Data Centers

How to quickly install Kubernetes on Ubuntu

If you've ever wanted to know how to install Kubernetes and join a node to a master, here's how to do this with little to no frustration on Ubuntu.

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Image: Jack Wallen

Unless you've had your head buried in a pile of Cat5 cables, you know what Kubernetes is. For those who are neck deep in cabling, Kubernetes is an open-source system used for automating the deployment, scaling, and management of containerized applications. Kubernetes is enterprise-ready and can be installed on various platforms.

However (isn't there always an however?), the installation of Kubernetes can sometimes be a challenge. That's why I'm here. I want to show you how you can easily and quickly install Kubernetes on Ubuntu, initialize your master, join a node to your master, and deploy a service on the cluster.

I'll be demonstrating this with the Ubuntu platform (specifically one instance of Ubuntu Server 16.04 and one of Ubuntu Desktop 17.10).

Installing dependencies

The first thing you must do is install the necessary dependencies. This will be done on all machines that will join the Kubernetes cluster. The first piece to be install is apt-transport-https (a package that allows using https as well as http in apt repository sources). This can be installed with the following command:

sudo apt-get update && apt-get install -y apt-transport-https

Our next dependency is Docker. Our Kubernetes installation will depend upon this, so install it with:

sudo apt install docker.io

Once that completes, start and enable the Docker service with the commands

sudo systemctl start docker
sudo systemctl enable docker

You're now ready to install Kubernetes.

Installing Kubernetes

Installing the necessary components for Kubernetes is simple. Again, what we're going to install below must be installed on all machines that will be joining the cluster.

Our first step is to download and add the key for the Kubernetes install. Back at the terminal, issue the following command:

sudo curl -s https://packages.cloud.google.com/apt/doc/apt-key.gpg | apt-key add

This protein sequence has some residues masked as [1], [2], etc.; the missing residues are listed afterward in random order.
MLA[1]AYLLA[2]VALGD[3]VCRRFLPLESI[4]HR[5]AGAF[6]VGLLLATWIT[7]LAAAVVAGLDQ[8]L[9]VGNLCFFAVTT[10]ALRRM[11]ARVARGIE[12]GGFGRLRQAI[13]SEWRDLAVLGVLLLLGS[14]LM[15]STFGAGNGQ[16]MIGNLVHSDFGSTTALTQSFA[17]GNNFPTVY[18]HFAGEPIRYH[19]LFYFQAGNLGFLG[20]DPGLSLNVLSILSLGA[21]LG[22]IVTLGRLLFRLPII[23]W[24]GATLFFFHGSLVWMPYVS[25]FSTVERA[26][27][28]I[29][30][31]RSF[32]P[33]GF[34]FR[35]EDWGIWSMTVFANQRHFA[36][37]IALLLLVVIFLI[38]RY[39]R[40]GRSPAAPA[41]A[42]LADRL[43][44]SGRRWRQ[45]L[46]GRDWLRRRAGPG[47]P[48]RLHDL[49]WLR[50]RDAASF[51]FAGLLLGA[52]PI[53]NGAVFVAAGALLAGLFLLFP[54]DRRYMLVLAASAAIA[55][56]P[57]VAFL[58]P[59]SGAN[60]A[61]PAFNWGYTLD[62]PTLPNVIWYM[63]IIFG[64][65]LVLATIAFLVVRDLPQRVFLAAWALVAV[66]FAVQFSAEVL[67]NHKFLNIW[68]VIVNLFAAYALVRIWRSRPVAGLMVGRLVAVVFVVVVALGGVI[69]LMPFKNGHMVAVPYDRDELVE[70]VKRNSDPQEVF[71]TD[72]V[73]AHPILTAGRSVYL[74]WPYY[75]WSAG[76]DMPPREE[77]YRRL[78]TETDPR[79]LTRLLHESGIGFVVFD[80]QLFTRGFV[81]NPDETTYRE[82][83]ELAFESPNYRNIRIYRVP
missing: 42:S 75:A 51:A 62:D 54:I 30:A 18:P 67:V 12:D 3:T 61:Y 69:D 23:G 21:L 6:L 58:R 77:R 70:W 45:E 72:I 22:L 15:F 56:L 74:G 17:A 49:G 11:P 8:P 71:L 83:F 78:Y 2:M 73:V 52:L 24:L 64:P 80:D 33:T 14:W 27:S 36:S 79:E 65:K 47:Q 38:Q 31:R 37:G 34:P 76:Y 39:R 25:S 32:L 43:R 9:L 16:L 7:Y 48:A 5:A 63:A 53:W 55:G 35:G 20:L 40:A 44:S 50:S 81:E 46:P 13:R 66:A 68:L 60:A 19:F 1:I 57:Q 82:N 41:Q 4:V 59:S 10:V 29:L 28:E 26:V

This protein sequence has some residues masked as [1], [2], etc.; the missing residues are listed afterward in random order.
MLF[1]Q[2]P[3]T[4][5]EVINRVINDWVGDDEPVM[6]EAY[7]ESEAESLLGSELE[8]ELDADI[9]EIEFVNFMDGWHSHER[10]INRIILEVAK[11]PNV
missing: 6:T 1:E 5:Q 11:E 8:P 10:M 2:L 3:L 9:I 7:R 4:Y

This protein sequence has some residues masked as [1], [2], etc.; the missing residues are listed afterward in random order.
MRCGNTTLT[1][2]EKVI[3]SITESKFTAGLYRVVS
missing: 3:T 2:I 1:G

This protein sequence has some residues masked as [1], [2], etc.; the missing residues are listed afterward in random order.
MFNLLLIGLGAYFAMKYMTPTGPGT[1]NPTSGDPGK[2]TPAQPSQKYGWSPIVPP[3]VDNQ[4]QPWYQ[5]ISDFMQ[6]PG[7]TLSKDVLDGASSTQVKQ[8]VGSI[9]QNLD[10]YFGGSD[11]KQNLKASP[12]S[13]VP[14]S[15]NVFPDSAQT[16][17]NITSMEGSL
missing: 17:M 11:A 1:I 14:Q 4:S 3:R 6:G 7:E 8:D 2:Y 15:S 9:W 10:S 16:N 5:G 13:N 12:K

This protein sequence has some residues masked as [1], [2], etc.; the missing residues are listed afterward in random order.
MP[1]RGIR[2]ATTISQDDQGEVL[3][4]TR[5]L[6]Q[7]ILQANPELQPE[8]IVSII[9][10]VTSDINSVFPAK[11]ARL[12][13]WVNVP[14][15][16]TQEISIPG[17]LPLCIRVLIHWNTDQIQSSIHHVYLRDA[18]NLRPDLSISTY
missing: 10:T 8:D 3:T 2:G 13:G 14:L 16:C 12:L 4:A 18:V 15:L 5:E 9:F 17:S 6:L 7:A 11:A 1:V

Next add a repository by creating the file /etc/apt/sources.list.d/kubernetes.list and enter the following content:

deb http://apt.kubernetes.io/ kubernetes-xenial main 

Save and close that file. Install Kubernetes with the following commands:

apt-get update
apt-get install -y kubelet kubeadm kubectl kubernetes-cni

SEE: Special report: The cloud v. data center decision (free PDF) (TechRepublic)

Initialize your master

With everything installed, go to the machine that will serve as the Kubernetes master and issue the command:

sudo kubeadm init

When this completes, you'll be presented with the exact command you need to join the nodes to the master ( Figure A).

Figure A

Figure A

The master is ready to be joined by the nodes.


Before you join a node, you need to issue the following commands (as a regular user):

mkdir -p $HOME/.kube
sudo cp -i /etc/kubernetes/admin.conf $HOME/.kube/config
sudo chown $(id -u):$(id -g) $HOME/.kube/config

Deploying a pod network

You must deploy a pod network before anything will actually function properly. I'll demonstrate this by installing the Flannel pod network. This can be done with two commands (run on the master):

sudo kubectl apply -f https://raw.githubusercontent.com/coreos/flannel/master/Documentation/kube-flannel.yml
sudo kubectl apply -f https://raw.githubusercontent.com/coreos/flannel/master/Documentation/kube-flannel-rbac.yml

Issue the command sudo kubectl get pods —all-namespaces to see that the pod network has been deployed (Figure B).

Figure B

Figure B

Our Flannel pod network is ready.


Joining a node

With everything in place, you are ready to join the node to the master. To do this, go to the node's terminal and issue the command:

sudo kubeadm join --token TOKEN MASTER_IP:6443

Where TOKEN is the token you were presented after initializing the master and MASTER_IP is the IP address of the master.

Once the node has joined, go back to the master and issue the command sudo kubectl get nodes to see the node has successfully joined (Figure C).

Figure C

Figure C

Our node has joined the master.


Deploying a service

At this point, you are ready to deploy a service on your Kubernetes cluster. To deploy an NGINX service (and expose the service on port 80), run the following commands (from the master):

sudo kubectl run --image=nginx nginx-app --port=80 --env="DOMAIN=cluster"
sudo kubectl expose deployment nginx-app --port=80 --name=nginx-http

If you go to your node and issue the command sudo docker ps -a, you should see the service listed (Figure D).

Figure D

Figure D

Our service has been deployed.


Your Kubernetes cluster is ready

You now have a basic Kubernetes cluster, consisting of a master and a single node. Of course you can scale your cluster by installing and adding more nodes. With these instructions, that should now be easy peasy.

Also see

About Jack Wallen

Jack Wallen is an award-winning writer for TechRepublic and Linux.com. He’s an avid promoter of open source and the voice of The Android Expert. For more news about Jack Wallen, visit his website jackwallen.com.

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